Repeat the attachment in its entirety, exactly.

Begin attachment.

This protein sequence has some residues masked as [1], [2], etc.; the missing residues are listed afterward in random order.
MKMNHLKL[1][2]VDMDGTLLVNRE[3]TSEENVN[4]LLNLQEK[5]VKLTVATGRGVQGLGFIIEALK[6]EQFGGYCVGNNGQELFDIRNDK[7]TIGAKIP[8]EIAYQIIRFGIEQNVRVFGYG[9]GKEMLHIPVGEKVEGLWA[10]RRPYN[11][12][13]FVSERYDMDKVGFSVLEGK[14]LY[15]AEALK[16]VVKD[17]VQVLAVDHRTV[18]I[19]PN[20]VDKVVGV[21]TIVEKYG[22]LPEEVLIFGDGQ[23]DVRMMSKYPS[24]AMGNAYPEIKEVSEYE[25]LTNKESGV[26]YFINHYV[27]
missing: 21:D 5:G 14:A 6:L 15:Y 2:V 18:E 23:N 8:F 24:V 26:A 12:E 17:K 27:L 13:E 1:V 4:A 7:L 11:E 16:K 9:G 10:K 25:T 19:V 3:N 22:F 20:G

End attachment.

This protein sequence has some residues masked as [1], [2], etc.; the missing residues are listed afterward in random order.
MKMNHLKL[1][2]VDMDGTLLVNRE[3]TSEENVN[4]LLNLQEK[5]VKLTVATGRGVQGLGFIIEALK[6]EQFGGYCVGNNGQELFDIRNDK[7]TIGAKIP[8]EIAYQIIRFGIEQNVRVFGYG[9]GKEMLHIPVGEKVEGLWA[10]RRPYN[11][12][13]FVSERYDMDKVGFSVLEGK[14]LY[15]AEALK[16]VVKD[17]VQVLAVDHRTV[18]I[19]PN[20]VDKVVGV[21]TIVEKYG[22]LPEEVLIFGDGQ[23]DVRMMSKYPS[24]AMGNAYPEIKEVSEYE[25]LTNKESGV[26]YFINHYV[27]
missing: 21:D 5:G 14:A 6:L 15:Y 2:V 18:E 23:N 8:F 24:V 26:A 12:E 17:K 27:L 13:E 1:V 4:A 7:L 11:E 16:K 9:G 10:K 25:T 19:V 3:N 22:F 20:G